The loss of confidential information can be crucial to understanding the interactions between cyber and crime coverage, attendees to the NetDiligence Cyber Risk Summit heard on Friday.
Matthew Davies, assistant vice president of Chubb Insurance Company of Canada, said that one major difference between crime and cyber policies is that the former doesn’t address the loss of confidential information, especially one’s own confidential information or clients’ confidential information in the care or control of the company.
Davies was one speaker at a session titled Coverage I: Current Underwriting Issues: Gaps & Intersections, held at the Ritz-Carlton in downtown Toronto.
“A cyber policy is specially designed to address the theft of that information, provided it’s someone else’s information, it doesn’t cover you for loss of your own client list or that rogue employee taking your recipe for the secret sauce or the widget that you just invented,” he said. “But if you had a third party’s information about the design of the widget and you lost that, a cyber policy would respond.”
The differences and overlaps between crime and cyber coverage may be difficult to understand, even for courts, conference attendees heard. Davies pointed to a case in the United States where a crime policy was forced by a court to have to respond to the theft of confidential information. “The judge decided that the confidentially exclusion in a crime policy was not well-written, so he found coverage under that crime policy, which went against all other precedents,” Davies explained. “So the insurance industry pretty much as a unified force rewrote the confidential information exclusion in the crime policy to clarify we have no intent of covering theft of confidential or intangible information.”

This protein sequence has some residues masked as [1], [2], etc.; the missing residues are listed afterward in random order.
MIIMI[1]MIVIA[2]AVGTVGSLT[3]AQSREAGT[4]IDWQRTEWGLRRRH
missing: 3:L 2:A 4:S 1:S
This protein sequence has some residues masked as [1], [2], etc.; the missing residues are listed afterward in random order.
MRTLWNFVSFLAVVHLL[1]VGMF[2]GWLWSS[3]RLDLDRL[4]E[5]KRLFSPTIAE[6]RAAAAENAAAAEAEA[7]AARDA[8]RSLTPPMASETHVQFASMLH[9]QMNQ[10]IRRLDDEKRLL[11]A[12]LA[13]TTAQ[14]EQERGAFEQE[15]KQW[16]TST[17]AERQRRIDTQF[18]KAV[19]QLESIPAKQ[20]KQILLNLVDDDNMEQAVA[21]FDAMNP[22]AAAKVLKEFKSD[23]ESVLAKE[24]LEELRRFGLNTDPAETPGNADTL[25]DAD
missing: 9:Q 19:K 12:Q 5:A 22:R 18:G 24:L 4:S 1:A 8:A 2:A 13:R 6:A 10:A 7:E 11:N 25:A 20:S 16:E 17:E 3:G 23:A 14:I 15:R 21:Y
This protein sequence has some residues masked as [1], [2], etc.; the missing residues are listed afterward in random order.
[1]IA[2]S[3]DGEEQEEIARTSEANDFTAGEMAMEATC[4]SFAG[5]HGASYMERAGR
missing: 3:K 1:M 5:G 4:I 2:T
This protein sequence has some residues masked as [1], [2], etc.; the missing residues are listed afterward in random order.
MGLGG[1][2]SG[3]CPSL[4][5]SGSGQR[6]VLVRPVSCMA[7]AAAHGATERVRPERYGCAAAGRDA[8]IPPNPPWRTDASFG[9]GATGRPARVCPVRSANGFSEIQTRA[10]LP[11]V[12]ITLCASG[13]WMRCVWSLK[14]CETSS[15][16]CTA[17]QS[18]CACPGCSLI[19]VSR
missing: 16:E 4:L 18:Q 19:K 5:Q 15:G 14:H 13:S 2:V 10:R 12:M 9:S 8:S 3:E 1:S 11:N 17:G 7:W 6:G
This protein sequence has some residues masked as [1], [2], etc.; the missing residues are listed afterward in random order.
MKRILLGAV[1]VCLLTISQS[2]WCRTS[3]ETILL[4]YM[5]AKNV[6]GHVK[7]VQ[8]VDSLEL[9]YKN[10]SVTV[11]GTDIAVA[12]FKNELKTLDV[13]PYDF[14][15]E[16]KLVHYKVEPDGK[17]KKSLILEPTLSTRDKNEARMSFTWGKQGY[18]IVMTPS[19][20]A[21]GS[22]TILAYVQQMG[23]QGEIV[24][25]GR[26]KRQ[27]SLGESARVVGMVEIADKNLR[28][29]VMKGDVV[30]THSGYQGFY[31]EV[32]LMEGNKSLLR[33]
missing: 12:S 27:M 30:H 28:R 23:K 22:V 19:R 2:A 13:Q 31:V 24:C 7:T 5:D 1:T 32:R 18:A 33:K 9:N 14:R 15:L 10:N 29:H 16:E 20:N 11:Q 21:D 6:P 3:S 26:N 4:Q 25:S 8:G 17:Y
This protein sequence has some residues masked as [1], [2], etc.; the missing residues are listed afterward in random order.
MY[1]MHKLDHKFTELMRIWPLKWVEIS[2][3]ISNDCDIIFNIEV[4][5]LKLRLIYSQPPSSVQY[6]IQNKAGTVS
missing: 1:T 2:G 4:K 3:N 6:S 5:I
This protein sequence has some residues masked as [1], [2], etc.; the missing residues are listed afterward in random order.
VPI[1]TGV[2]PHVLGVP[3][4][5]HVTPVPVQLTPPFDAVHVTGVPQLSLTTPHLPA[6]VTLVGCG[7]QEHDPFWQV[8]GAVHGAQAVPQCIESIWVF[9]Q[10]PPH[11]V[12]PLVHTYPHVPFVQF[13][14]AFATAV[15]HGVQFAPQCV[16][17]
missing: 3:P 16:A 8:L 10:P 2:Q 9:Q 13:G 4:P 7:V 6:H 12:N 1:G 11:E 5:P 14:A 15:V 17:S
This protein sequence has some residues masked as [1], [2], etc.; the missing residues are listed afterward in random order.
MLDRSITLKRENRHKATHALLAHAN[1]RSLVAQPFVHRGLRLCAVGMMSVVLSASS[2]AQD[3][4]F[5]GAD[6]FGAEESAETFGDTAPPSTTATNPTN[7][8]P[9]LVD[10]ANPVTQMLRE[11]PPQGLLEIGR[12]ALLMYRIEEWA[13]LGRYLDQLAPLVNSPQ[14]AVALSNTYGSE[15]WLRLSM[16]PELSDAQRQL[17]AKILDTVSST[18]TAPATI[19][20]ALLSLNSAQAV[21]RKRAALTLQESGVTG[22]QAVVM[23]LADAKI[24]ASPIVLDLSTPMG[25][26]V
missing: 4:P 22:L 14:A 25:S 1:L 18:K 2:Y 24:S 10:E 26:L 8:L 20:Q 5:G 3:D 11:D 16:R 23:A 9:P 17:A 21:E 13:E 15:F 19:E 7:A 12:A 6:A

The crime policy is about employee fraud largely, he went on to say, that is for the most part meant to protect the business from an employee who embezzles or takes property or money. “The whole idea of the confidential information exclusion as being in these policies for decades, [is] because insurers didn’t want to have to try to quantify what is the value of the client list that was taken by the rogue employee,” Davies suggested.
In summary, crime polices are “long in the tooth, very traditional, have a lot of jurisprudence behind what the words mean in a crime policy,” he said. “Cyber policies being the new kid on the block, we’re waiting to see what those words mean.”
Another speaker, Francine Armel, senior vice president and chief underwriting officer with Creechurch International Underwriters, agreed that “cyber is a newer product. The pricing for it is not based on historical actuarial data because that doesn’t exist yet.”
Armel noted that there is also a direct component in crime policies. “It’s got to be a direct loss. And there’s potential issues if you are trying to claim a cyber loss under a crime policy,” she said.
The session also heard about the interactions between cyber and commercial general liability; contingent business interruption and regular business interruption claims; and cyber and directors’ and officers’/errors and omissions coverage.
The session was moderated by Susan MacEachern, senior vice president of AXIS Insurance. Other speakers included Miki Ho, senior underwriter in the professional indemnity and cyber risk department of Allianz Global Corporate & Specialty, David MacKenzie, partner with Blaney McMurtry LLP and Brian Rosenbaum, senior vice president at the national director of the legal and research practice at Aon Reed Stenhouse.